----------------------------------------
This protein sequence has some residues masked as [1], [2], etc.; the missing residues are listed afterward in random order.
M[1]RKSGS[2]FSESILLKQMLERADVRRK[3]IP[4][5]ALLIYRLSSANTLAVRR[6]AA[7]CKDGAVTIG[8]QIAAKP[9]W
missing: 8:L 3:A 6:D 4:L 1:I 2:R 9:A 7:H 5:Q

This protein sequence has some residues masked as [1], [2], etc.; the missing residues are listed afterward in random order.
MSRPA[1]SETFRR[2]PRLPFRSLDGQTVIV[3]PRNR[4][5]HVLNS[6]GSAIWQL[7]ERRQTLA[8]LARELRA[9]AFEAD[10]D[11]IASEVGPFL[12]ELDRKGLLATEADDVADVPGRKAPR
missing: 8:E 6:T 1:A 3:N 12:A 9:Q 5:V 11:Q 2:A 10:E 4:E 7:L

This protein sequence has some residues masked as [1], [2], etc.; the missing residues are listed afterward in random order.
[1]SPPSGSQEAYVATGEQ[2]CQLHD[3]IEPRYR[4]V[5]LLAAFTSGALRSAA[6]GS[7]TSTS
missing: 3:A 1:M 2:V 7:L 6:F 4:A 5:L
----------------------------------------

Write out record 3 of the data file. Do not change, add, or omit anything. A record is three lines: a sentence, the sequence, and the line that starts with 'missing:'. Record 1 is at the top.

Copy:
This protein sequence has some residues masked as [1], [2], etc.; the missing residues are listed afterward in random order.
[1]SPPSGSQEAYVATGEQ[2]CQLHD[3]IEPRYR[4]V[5]LLAAFTSGALRSAA[6]GS[7]TSTS
missing: 3:A 1:M 2:V 7:L 6:F 4:A 5:L